Immense socio-economic and political challenges anywhere produce, more often than not, a new wave of political thoughts and the people to turn them to a reality. In this part of the world, that is not the case. Challenges do exist and accumulate, but they rarely inspire new ideas or individuals to become catalyst for change. Having said that, sometimes rather unexpectedly, wild ideas and individuals turn up from somewhere, maybe from obscurity or bewilderment. This time in moment, Barkhad, the brave man of Somaliland’s traditionally marginalised communities, do fit these arbitrary criteria.

Against all the odds, from his birth to the present day, Barkhad has lived with, and miraculously overcome, enormous socio-economic and political challenges. With limited resources and limited examples to inspire him, Barkhad has graduated from the law school of Hargeisa University. He then moved on to fight in the employment market which, sadly enough, knows no mercy or rules for a level playing field. He then moved on to join the local political movements which, in no time, he rose through their rank and file to become the spokesperson of the main opposition party. By now, he is considered a battle-hardened soldier, who always wins. He is now preparing himself, and his community by extension, for another battle to fight. He put himself forward as a candidate for the upcoming Somaliland’s parliamentary elections, scheduled in May this year. This battle is more important and obviously, more challenging than any one he previously wrestled.

This young and charismatic politician belongs to the Gaboya clans, who are unfairly treated throughout the history. His community possesses unmatched edge in numerous traditional professions, which include, but not limited to, leatherworking, shoemaking, all forms of arts and crafts, knife/iron-smelting and whole range of inter-generational ingenuity. Weirdly enough, their talent and profession, which would have been much admired in a logical world, draws more oppression and discriminatory practices from the majority nomadic clans.

As part of that long-sustained oppression, their children get little or no chance to education, which perpetuates a vicious cycle of poverty and deprivation. He stood up to right this long-existed wrong. Coming from that backdrop, Barkhad is here to challenge us all. He is resolute and knows where he is heading. His eyes are set and fixed on the goal. He is challenging the fabric of our moral being. He says enough is enough. He knows social, economic, and political rights are not, and will never be, something to be given out effortlessly, but something to be tirelessly demanded with unwavering commitment and conviction.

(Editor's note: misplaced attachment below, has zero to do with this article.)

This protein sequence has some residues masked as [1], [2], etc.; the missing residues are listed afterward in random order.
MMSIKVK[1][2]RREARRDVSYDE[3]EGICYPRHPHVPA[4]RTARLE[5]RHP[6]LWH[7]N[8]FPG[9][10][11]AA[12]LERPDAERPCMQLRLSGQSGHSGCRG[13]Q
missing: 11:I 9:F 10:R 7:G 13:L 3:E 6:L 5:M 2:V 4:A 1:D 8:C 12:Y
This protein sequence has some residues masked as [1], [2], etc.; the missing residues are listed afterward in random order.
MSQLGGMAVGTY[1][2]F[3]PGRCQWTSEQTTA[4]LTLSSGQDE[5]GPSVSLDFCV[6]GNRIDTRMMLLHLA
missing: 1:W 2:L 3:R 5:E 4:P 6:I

Barkhad has been in the spotlight for a long time as a public figure, and I knew him from the distance for quite some time. It was only four years ago when I began to engage with him directly. I had the honour to have conversations with him on several occasions, but the most important and the most fruitful of all was the one we had on the road to/from Berbera in November 2017. On both phases of the trip, we barely had a time to discuss any other subject other than that of the community he belongs to, and the kind of solutions he envisages. I asked him how he see things – I mean the challenges facing the Gaboya community – and what kind of tangible ideas he might have which can be turned into a deliverable programme.

When discussing these issues, he was not short of ideas at all. He eloquently dived into the matter with great degree of confidence and conciseness. I vividly recall how much time he spent, for instance, on one subject among many – the educational challenges facing youngsters of the Gaboya community, and the kind of solutions that must be devised at the state level. He possesses a huge pool of first-hand experience to the matter, and great first-hand ideas which are absolutely tailored to the needs of the concerned community. I followed his thought-provoking discussion with great passion, though I found some of them quite extreme. He was strongly against the idea of expecting children from the Gaboya community to benefit from the ordinary mainstream education, be it public or private.